Vertical Ill Health, Prescription drugs and Primum non nocere

“Doctors are confronted daily with patients suffering from illnesses for which conventional medicine offers only superficial treatment of symptoms. The magic of antibiotics is vanishing as a host of resistant infections emerge. Diseases such as AIDS and chronic fatigue syndrome have shown us clearly that our present treatments are simply not effective and hint at new health problems that may lie ahead. The metaphor of a modern plague may be appropriate. Growing numbers of people lack vitality and suffer from a host of complaints difficult to define. Most adults, and many children, today suffer from complaints including allergies, headaches, lack of energy, excessive fatigue, and various digestive and respiratory disorders, along with a variety of emotional states ranging from mild depression to mood swings and anxiety.
They are manifesting what Jeffrey Bland, Ph.D., of Gig Harbor, Washington, calls a state of “vertical ill health.” “They are not sick enough to lie down (in which case they would become ‘horizontally ill’) and yet consider themselves ‘normal’ because most of the people they know are equally unhealthy,” explains Leon Chaitow, N.D., D.O., of London, England. “They derive only limited benefit from the flood of tranquilizers, antidepressants, analgesics, and anti-inflammatory drugs[…]”
Excerpt From: Larry Trivieri. “Alternative Medicine.”
I’m reading this awesomely swell book lately.  As a naturopathic premedical student, I find it interesting to cycle between the safety and established concreteness of my Anatomy & Physiology textbook, to my alternative medicine texts, and then to the way out there psychotherapy of the audiobook, Advanced Energy Anatomy by Catherine Myss.  I really feel like its best to look at the whole spectrum of modalities to treat the body, mind and spirit.  Primum non nocere or “Do no harm” is the first principle of naturopathic medicine.  I had an interesting conversation yesterday with an admissions counselor for the National College of National Medicine about naturopathy’s relationship to allopathic medicine.  These ideas were sparked by an interview I saw from Paul Mittman, ND discussing naturopathic supplements to aid chemotherapy.  Yet, every bone in my body resists the idea that chemotherapy can be anything but toxic to the human body.  If the chemicals used spill on the ground they are treated as biohazards materials, yet it is normal and considered therapy if they are pumped into the body via IV.  The statistics on chemotherapy’s effectiveness show that cancer patients who choose no treatment at all have longer survival rates than those who follow doctors orders of receiving chemo.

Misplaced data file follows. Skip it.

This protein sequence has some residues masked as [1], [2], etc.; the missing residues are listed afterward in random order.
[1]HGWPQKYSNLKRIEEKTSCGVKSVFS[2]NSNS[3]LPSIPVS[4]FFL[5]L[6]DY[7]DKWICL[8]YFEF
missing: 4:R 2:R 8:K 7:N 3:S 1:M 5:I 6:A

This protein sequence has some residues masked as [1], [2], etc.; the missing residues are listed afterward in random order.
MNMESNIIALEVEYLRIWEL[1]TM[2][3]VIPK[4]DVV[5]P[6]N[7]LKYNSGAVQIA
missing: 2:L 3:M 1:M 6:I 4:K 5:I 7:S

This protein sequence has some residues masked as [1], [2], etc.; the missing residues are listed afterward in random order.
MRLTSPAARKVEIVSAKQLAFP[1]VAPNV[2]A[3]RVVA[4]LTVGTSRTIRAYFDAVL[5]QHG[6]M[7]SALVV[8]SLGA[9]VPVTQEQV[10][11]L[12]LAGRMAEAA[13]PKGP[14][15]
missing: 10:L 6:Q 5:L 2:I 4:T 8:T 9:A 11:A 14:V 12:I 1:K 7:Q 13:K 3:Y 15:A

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Mittman’s view was one of using naturopathic medicine as being used complementary to allopathic.  But can naturopathic medicine stand alone?  The admissions counselor’s opinion was that in order to follow “Do no harm” if an allopathic treatment could temporarily resolve the painful symptoms of a patient while the root cause is sill being determined, then it must be recommended or they must be referred.  The judgment of the doctor becomes especially important here.  You may be doing harm not referring them to an allopathic treatment.  However, it must be seen as a temporary bandaid and not a lifelong crutch of dependency.  Whether or not I will prescribe drugs as a part of my practice is an important decision that will be made based on future knowledge and experience.  
Yes, the current state of medicine is corrupt and revolves around making money for expensive and invasive tests, pharmaceutical drugs and using treatments that have been proven useless.  Innovation is discouraged and allopathic doctors seem to live in constant fear of being seen as experimental by their peers.  Yet, MDs and NDs must cooperate because we must work within the system to change it.  While the intention of holistic health is pure, we cannot sugarcoat the reality we exist in or kid ourselves with idealistic values when the world exists in the state it does currently.  This applies to both medicine and politics.  Idealistic ideas must be translated into realistic action that will make a difference today.

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